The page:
Nvidia Corp. is heading toward such a great year that a crypto-focused business potentially on a more-than-$1 billion annual run rate is seen as just extra icing on the celebratory cake.
blew past Wall Street estimates Wednesday with record quarterly revenue of $5.66 billion, 84% higher than the previous year. Its two core businesses both experienced huge growth — gaming sales surged 106% to $2.76 billion and data-center revenue rose 79% to $2.05 billion.
With gamers battling to buy whatever gear they can get their hands on in the middle of a semiconductor shortage, Nvidia expects the growth to continue. Chief Financial Officer Colette Kress forecast revenue of $6.3 billion for the second quarter at the midpoint, growth of approximately 63% that would lead to yet another record sales quarter.
The biggest growth could be in crypto, however. Nvidia introduced crypto-mining-specific graphics cards in an attempt to avoid the cycle of boom-to-bust the last time its products were adopted en masse by miners, and sold $155 million worth last quarter, three times as much as Kress projected in the last earnings report.
In an interview with MarketWatch on Wednesday, Kress confirmed a forecast for more than twice that much — $400 million in sales in the current quarter — while stressing that Nvidia’s focus is on supplying the needs of its core consumer customer, gamers.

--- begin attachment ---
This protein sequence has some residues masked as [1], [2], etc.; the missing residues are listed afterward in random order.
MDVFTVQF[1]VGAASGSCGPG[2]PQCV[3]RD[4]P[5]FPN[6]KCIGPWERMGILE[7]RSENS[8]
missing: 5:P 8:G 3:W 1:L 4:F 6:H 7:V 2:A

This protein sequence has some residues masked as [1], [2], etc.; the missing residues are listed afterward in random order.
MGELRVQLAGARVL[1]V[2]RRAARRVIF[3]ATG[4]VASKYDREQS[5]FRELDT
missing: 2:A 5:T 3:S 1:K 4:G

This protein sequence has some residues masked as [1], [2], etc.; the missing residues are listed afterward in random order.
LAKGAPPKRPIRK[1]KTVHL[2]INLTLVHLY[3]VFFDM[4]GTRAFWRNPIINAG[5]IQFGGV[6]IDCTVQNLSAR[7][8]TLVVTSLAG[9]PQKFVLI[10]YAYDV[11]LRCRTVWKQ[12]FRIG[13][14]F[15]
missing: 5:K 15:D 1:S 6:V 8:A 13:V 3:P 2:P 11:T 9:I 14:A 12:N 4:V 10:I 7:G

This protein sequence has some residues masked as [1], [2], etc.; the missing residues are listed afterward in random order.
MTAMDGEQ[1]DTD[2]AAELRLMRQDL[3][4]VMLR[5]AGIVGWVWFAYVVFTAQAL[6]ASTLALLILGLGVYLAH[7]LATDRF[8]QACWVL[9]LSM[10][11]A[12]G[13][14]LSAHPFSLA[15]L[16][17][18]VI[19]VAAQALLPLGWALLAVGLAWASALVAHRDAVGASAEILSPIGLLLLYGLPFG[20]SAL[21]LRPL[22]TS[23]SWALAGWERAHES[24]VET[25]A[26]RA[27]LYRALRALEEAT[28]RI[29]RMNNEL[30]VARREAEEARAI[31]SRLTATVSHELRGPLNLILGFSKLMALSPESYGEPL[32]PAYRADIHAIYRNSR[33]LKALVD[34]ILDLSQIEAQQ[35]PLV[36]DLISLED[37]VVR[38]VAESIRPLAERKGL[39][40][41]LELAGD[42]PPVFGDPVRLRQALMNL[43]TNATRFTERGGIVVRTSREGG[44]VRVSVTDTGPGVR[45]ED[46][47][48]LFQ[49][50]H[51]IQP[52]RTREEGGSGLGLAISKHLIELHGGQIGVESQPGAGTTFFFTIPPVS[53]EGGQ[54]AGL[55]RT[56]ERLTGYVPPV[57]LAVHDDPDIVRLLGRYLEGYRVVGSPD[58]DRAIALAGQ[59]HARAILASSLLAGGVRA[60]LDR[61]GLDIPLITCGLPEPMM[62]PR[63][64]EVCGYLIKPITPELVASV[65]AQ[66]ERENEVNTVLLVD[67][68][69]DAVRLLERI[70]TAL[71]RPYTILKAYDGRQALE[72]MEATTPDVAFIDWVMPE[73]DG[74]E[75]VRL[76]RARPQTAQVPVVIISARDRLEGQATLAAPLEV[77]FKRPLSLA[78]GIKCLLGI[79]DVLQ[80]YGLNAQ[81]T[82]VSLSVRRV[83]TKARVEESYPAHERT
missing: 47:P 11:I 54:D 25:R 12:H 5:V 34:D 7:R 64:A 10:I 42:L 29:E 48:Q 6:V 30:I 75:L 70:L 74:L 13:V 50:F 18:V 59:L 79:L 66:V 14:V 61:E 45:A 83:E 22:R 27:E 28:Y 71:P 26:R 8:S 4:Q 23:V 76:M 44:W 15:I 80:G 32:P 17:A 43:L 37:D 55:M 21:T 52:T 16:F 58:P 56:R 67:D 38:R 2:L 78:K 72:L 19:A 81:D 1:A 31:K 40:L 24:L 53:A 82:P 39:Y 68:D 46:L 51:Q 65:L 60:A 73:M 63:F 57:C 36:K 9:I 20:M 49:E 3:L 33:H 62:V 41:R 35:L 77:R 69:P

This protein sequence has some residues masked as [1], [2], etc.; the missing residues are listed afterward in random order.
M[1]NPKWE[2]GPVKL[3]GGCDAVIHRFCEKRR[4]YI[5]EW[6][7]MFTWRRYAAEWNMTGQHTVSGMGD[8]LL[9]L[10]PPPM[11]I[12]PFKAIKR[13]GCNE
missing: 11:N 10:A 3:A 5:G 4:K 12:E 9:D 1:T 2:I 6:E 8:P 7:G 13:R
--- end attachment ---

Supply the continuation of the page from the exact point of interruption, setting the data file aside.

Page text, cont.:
“We have a market that will not interfere with the supply for GeForce,” Kress said, referencing Nvidia’s gaming cards. “If [cryptocurrency-mining processors] went away or if crypto mining went away, it would be fine with us, we have some amazing core businesses.”
In other words, a business with annualized sales of more than $1 billion would be just a luxury for Nvidia, which would have sold more chips if it had more supply, across the board. “As we move to the second half of year, we will hope that we can get more in line with where demand is,” Kress said.
The success was also thanks to its data-center sales. “Hyperscale” data-center customers like Amazon.com
are buying the company’s graphics processors for their artificial-intelligence capabilities, and Kress said Nvidia’s data-center offerings could find new orders after a refresh during the pandemic.
“As things open up, there is a lineup of products that we have launched that are in their super early days,” she said.
The revenue-growth rate could slow a bit as Nvidia laps the closing of its Mellanox acquisition from April 2020, Kress noted, while stressing that “Growth is still there, both sequentially and from a year-over-year perspective.”
The only potential sour taste lies in doubts about the company’s still-pending $40 billion acquisition of ARM Holdings Plc, which is under regulatory review in the United Kingdom. While Kress said the company cannot comment on the review process, she noted that Nvidia is working with regulators to inform and help them understand the transaction. She said the company still believes the deal is on track to close in early 2022.
It may be hard for Nvidia’s stock to appreciate from here, after a strong move in the wake of its stock-split news last week left it just shy of all-time highs; in after-hours trading, shares of Nvidia, which are up nearly 80% in the past year, slipped around 1%. The other numbers affiliated with Nvidia are stunning, however.